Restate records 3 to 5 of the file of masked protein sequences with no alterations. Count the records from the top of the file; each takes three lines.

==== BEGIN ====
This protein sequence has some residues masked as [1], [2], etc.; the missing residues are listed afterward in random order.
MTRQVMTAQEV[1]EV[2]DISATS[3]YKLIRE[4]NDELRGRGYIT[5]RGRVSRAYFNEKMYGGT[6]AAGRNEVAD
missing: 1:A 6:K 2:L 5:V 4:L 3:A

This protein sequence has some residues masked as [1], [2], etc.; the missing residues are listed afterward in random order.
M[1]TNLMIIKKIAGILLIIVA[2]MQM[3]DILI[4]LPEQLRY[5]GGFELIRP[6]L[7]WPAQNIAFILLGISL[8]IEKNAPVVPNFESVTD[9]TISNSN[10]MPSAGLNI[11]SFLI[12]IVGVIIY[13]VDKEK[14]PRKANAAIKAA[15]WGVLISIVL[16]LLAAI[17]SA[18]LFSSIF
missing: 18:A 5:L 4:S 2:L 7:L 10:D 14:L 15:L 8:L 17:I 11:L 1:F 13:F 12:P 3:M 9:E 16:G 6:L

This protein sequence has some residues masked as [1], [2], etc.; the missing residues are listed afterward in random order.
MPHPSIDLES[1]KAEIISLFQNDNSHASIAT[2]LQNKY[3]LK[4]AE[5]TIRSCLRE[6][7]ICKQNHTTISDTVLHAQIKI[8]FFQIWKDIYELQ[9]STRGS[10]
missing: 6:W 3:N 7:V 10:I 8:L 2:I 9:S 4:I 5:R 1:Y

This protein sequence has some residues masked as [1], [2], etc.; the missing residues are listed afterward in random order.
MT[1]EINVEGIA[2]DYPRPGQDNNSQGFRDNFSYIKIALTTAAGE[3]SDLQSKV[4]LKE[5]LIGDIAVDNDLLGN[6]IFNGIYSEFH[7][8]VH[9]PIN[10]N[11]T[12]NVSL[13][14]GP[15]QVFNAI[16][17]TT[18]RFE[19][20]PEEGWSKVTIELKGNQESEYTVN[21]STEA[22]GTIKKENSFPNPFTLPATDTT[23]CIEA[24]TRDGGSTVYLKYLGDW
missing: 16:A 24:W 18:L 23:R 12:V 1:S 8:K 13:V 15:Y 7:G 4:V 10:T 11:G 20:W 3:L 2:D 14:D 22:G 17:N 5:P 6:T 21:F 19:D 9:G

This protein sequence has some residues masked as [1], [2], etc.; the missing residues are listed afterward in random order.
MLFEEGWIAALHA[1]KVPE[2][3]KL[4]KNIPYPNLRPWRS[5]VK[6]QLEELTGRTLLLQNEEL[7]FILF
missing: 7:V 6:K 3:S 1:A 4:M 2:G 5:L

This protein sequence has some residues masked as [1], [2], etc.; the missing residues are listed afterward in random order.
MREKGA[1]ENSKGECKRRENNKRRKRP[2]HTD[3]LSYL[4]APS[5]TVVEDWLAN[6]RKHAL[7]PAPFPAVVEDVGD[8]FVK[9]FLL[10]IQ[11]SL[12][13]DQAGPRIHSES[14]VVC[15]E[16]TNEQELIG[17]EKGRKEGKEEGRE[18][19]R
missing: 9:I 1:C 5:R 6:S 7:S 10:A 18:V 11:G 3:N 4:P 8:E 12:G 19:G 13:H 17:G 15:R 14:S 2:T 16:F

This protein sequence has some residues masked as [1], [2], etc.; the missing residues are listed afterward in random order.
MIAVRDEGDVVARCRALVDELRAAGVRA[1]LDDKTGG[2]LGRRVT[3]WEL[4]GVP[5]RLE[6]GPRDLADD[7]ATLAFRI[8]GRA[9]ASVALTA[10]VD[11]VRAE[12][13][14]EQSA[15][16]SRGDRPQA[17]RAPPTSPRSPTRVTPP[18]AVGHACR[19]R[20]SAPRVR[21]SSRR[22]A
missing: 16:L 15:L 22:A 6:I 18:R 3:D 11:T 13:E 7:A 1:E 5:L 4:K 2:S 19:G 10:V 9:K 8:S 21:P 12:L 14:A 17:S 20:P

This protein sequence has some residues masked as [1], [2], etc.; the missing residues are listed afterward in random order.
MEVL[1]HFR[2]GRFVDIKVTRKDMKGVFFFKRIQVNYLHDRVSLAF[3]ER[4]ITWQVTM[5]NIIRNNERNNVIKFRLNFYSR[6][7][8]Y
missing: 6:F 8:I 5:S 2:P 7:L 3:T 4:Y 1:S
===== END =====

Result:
This protein sequence has some residues masked as [1], [2], etc.; the missing residues are listed afterward in random order.
MPHPSIDLES[1]KAEIISLFQNDNSHASIAT[2]LQNKY[3]LK[4]AE[5]TIRSCLRE[6][7]ICKQNHTTISDTVLHAQIKI[8]FFQIWKDIYELQ[9]STRGS[10]
missing: 6:W 3:N 7:V 10:I 8:L 2:I 9:S 4:I 5:R 1:Y

This protein sequence has some residues masked as [1], [2], etc.; the missing residues are listed afterward in random order.
MT[1]EINVEGIA[2]DYPRPGQDNNSQGFRDNFSYIKIALTTAAGE[3]SDLQSKV[4]LKE[5]LIGDIAVDNDLLGN[6]IFNGIYSEFH[7][8]VH[9]PIN[10]N[11]T[12]NVSL[13][14]GP[15]QVFNAI[16][17]TT[18]RFE[19][20]PEEGWSKVTIELKGNQESEYTVN[21]STEA[22]GTIKKENSFPNPFTLPATDTT[23]CIEA[24]TRDGGSTVYLKYLGDW
missing: 16:A 24:W 18:L 23:R 12:V 1:S 8:K 13:V 15:Y 7:G 4:V 10:T 11:G 20:W 3:L 2:D 14:D 22:G 17:N 5:P 6:T 21:F 19:D 9:G

This protein sequence has some residues masked as [1], [2], etc.; the missing residues are listed afterward in random order.
MLFEEGWIAALHA[1]KVPE[2][3]KL[4]KNIPYPNLRPWRS[5]VK[6]QLEELTGRTLLLQNEEL[7]FILF
missing: 7:V 6:K 3:S 1:A 4:M 2:G 5:L